Challenging the Labyrinth

I did not want to write about this. I wanted to leave it behind in the dark cave of last night where it held me hostage till midnight. I wanted to skip forward happily and write of nothing heavier than whole wheat flour whipped into sweet butter to form savory pastry and sugar cookies. And hopefully I will still get to indulge in my flighty musings on bakery, but my best Valentine cookie recipe has vanished, and life seems to be pressing me to make a record of this first. So it goes.

Last night, I went to see Pan's Labyrinth, which turned out to be a movie comprised of all the very worst theatrical elements for a person of my makeup. First off, I despise violence. And I abhor particularly gory, excruciatingly painful, intentionally inflicted, drawn-out depictions of mutilation and murder -- made all the worse when elevated to a grand elegant art form: choreographed, rehearsed, edited for dramatic effect, and blasted onto an over-sized screen in beautiful saturated colors like a fete exalting suffering.

Set this heinous revelry in the context of actual historical events and my anguish from seeing such horrifying brutality is like having my bones snapped in half; no longer am I watching mere apparitions dreamed up by some screenwriter, I am now witnessing what may very well have happened to an actual person who's terrible fate it was to have existed in that place at that time.

Finally, anything that takes you on a journey to where hope should reside, then haughtily pulls back the curtain and does a nefarious victory dance when it reveals that there's nothing there is poison to me. Digesting anything suggesting such soullessness is like swallowing shards of glass, like dragging a cilice against the nap of my very being, tearing, shredding, peeling off long thin aching shreds from the skin of my philosophy about life.

Pan's Labyrinth is a combination of all of these things. Set after the Spanish Civil War it offers scene after scene of gratuitous mayhem, of cruel, gleefully administered torture, with intermittent entry into a fantasy world fueled by horror and ruled by the Satanic version of the Greek god Pan. All seeming glimmers of wonder are infested and extinguished by dark gorging slime-cloaked bugs or burned at the stake in fits of frightful screams. Not only is our faith humanity marred, the movie takes us to the world of imagination and disfigures the spirit. After canvassing the screen with all the horrors of men, it plunges us into the very depths of what is possible, where we find nothing but a dark cold empty chamber, vacant, not because it was abandoned, but because there was nothing there to begin with.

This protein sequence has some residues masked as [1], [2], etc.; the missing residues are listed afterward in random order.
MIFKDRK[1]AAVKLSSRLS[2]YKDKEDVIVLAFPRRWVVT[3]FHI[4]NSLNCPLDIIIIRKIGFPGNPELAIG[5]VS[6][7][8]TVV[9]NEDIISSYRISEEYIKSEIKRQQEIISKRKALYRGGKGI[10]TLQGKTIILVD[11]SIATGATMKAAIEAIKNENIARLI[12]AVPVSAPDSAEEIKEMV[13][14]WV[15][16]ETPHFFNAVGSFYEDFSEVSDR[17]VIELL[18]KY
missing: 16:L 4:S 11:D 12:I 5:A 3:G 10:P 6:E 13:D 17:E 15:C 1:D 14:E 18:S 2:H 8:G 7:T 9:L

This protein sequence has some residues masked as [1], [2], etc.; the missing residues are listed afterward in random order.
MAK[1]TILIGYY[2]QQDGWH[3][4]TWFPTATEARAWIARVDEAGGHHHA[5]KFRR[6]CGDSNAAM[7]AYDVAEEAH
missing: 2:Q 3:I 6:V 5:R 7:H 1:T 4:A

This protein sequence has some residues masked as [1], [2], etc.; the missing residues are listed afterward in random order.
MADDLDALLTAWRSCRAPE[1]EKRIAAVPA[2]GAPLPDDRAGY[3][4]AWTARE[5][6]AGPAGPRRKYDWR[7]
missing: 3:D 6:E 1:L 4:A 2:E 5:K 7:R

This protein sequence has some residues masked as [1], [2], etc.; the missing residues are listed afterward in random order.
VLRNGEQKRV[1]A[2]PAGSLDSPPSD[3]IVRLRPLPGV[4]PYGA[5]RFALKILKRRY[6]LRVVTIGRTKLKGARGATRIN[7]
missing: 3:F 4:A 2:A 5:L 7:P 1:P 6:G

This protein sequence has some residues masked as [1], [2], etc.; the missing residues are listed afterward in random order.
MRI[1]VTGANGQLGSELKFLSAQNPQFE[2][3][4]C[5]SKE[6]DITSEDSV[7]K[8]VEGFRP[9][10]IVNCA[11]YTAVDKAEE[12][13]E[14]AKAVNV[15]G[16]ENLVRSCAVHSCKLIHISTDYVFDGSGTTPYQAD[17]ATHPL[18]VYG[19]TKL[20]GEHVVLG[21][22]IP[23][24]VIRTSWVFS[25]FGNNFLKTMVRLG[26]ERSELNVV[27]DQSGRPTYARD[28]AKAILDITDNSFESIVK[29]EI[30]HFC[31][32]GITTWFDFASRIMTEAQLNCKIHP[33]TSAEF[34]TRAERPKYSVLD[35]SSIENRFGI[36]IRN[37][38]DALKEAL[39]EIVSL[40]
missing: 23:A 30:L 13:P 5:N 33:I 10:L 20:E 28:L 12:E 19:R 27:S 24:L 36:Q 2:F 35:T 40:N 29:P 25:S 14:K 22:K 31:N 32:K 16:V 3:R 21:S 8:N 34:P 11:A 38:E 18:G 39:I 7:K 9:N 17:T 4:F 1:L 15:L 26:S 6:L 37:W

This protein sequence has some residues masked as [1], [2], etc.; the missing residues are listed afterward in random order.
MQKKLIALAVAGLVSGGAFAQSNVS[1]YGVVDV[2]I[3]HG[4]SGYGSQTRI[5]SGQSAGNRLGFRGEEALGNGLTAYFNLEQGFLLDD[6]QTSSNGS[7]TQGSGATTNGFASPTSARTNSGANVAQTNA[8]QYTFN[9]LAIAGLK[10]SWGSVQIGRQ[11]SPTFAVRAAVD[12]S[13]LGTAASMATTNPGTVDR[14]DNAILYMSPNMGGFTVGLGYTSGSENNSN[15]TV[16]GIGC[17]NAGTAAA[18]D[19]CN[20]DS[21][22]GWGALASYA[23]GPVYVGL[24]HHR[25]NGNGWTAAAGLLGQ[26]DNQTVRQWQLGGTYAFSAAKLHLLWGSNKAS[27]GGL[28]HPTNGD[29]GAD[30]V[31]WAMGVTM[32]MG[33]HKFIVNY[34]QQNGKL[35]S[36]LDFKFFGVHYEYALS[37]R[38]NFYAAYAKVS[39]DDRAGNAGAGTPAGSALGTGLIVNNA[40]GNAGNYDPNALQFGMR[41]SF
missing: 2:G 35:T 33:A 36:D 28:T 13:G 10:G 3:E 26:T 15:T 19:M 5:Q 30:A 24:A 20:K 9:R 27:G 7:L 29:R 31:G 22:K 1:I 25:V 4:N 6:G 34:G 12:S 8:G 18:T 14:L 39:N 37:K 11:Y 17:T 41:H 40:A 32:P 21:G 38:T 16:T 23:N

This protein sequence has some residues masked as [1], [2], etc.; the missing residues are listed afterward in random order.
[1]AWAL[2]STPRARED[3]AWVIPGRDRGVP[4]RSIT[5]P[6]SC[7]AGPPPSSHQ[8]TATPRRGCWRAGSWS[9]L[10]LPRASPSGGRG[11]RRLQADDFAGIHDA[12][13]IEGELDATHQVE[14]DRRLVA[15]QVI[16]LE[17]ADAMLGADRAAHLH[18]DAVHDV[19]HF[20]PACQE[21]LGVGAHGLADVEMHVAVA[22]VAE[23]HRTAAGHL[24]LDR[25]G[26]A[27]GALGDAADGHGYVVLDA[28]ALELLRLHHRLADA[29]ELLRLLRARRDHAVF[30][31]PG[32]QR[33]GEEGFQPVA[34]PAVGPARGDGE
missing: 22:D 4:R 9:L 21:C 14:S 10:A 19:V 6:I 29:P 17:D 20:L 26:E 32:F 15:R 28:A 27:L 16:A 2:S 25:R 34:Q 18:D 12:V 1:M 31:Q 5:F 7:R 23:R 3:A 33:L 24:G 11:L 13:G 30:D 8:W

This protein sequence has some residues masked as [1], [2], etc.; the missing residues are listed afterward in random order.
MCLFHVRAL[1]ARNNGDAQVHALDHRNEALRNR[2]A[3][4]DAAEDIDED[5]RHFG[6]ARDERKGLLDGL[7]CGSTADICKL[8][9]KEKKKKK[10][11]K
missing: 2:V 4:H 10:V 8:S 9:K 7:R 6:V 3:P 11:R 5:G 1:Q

I sat in the movie feeling like I was drowning, hoping, with the change of each new scene that I could come up for a breath. The chance at a gasp for air never arrived. I felt like I'd been banished to the bottom of a well while all the worst of this world was poured down on top of me. During the most atrocious moments I plunged my face into my collar bone, covering my ears to muffle the sound of the cries coming from the screen; and I wished I were in some peaceful field, wished that nothing so horrible as this ever had to happen to anyone, mentally sobbing at the very notion that it did, and I wondered how it was that anyone else in the theater could possibly be standing this, even enjoying it. Laughing in parts, while I felt more of the blood drain out of me with each on-screen sustained gash. After getting a full view of the bloodied torture scene, due a too-quick cut from the ghastly underworld, which my hand-covered eyes had previously managed to shield me from, I'd had too much. I bolted.

Finding solace in front of the bathroom mirror, I cried, then wiped my eyes, looked deep into them, and there was an exchange of a reassuring look. I took a deep breath, collected myself, then wandered out into the lobby.

A fratish boy employee was hunched over at the concession stand, looking very bored. I asked him how much of the movie was left. He shrugged as he delivered his approximation, then, "Why? Don't you like it? You're the first. I've heard nothing but really good things."

"Torture doesn't set well with me," I explained.

He dismissed this comment as if I'd been talking about the stale popcorn he was selling.

And I thought, "Really? The only one? For everyone else torture goes down so easy?"

And I sighed. And the movie eventually relinquished its captives. And I went on my way with the rest of my night, immersing myself in lighthearted fun, trying to forget, because this is certainly not the first time I've weighed in with a minority opinion on a film I deemed horrible and hopeless and grotesque, a movie I found so repugnant that it made me question the very mental makeup of all the throngs who hailed it.

And it was still with me this morning, but fainter. I was still vowing to leave it behind.

But while at the bookstore this afternoon, perusing the words of my sometimes-guru, Mary Oliver, looking for the right volume to give a mourning friend, I glanced at the final line of one of her poems, which read:

"And mostly I'm grateful that I take this world so seriously."

Then I looked up at the heading. The poem was entitled "The Gift."

And that's when I knew I would write this.

No comments: